New and Willing,
Nice looking building. I like the fact that it has SELLER FINANCING. That means you pay a down payment (usually) and the seller than “carries” the loan, you make the payments to the seller, not a bank.
Look up 50% rule on these forums. Now sit down with a piece of paper and analyze it. Calculate full-price (gotta start somewhere), with a 10% down payment, and let’s just say the seller carries the mortgage at 6% for 15 years. Look up “amortization tables” online.
Do your homework and post it all here. We will be happy to analyze it. If we do it all for you, you won’t learn anything. There’s nothing like having the calculator in your own hand.
You need to call the listing agent or seller and ask, “Excuse me, but why are you selling?”
I look forward to seeing your next post, and welcome to the forums!
Thanks to everyone that replied!
Gold, awesome! Can you tell me how you find out the average of the market rents for the units of that type?
Justin, yep. Sometimes I get too excited, I’ll remember your advice about taking claims (like the 15,500 per year) with a grain of salt.
Furnished, done. I looked up the 50% rule and basically what I found out is that 50% of the gross rent goes for maintenance fees and the other 50% for mortgage and cash flow. So that means one of the units will be paying off the maintenance. Leaves me to work with $900.
The down payment (10% of 119,900) would be 11,900.
I used this http://www.amortization-calc.com/ I put in 107,100 for the loan amount (119,000-11,900)
It came out with $903.77 Monthly Principal & Interest. 10,845.24 a year.
So far I am coming out with -$3.77 that is with maintenance and mortgage.
Now if I include 10% for the management company (10% of 1800=$180) meaning I will be losing $183.77 a month.
To double check my math I punched it in http://www.richdad.com/RichDad/Member/Tools/RealEstateEvaluator.aspx and came out the same.
I was thinking, just because I can, to offer $59,500. At least it will lift the seller’s spirit that someone is taking interested in the property.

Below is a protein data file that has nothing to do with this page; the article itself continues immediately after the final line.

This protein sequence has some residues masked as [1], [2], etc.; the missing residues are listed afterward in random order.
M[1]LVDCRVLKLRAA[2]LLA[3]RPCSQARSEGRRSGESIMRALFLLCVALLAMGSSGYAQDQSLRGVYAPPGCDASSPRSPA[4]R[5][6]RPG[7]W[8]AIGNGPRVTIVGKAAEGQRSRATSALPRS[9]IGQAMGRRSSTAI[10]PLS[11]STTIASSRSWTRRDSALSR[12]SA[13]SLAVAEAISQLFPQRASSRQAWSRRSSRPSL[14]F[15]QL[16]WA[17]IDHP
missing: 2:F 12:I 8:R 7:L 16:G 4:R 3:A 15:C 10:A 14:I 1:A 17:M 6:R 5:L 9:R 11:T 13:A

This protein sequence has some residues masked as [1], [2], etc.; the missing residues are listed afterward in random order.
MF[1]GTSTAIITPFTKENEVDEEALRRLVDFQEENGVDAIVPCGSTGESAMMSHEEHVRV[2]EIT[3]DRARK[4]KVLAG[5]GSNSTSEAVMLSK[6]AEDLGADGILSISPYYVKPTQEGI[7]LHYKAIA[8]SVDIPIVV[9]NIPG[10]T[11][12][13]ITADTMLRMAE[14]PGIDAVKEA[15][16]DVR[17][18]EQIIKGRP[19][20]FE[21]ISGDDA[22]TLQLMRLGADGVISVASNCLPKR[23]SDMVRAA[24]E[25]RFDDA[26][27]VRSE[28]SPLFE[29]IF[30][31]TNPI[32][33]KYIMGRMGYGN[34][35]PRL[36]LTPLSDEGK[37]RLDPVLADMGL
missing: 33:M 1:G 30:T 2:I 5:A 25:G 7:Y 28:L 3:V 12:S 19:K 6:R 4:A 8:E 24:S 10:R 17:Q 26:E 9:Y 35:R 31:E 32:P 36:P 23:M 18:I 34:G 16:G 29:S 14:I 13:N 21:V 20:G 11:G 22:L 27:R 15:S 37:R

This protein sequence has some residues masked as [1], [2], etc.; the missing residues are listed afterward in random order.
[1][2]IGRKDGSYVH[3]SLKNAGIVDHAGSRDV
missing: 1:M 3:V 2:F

P.S. What do these values mean?
Commission Split:3% ???
Cap Rate:13.03% I read in the forums somewhere that cap rate is not important, yes no?
The commission split means how much the listing Realtor and buyer’s agent will be making. This percentage will be taken out of the total sales price for commission. There are lots of posts on cap rate on here. You can search the Commercial forum for those. Multi-unit buildings generally have cap rate calculated on them. Cap rate is a building’s NOI / market value. So as a buyer you want the cap rate to be larger because you’ll be getting a bigger NOI for the cost of the property. As a seller, you want to get the lowest cap rate you can because that means you’re getting a premium price on the value of the property.
The 50% rule is a good place to start to estimate real world cash flow. You want to nail down as many fixed costs as you can. Figure out what your financing will be. Obviously the longer you take the loan out for, the lower your payments will be but your goal should be to have places paid off in well less than 30 yrs for investment purposes. You can also check interest rates for the type of loan you’re looking for. Expect to pay a higher percentage for an investment or NOO (non-owner occupied loan). Get several insurance quotes for the property. You want “landlord” insurance meaning insurance for a NOO property. This will cover the structure, assosciated fixtures, etc. You’ll want to make sure it includes the appliances if you own them. Next check property taxes. Make sure there owner doesn’t live in the building and have some type of homestead exemption (don’t think that applies in IL).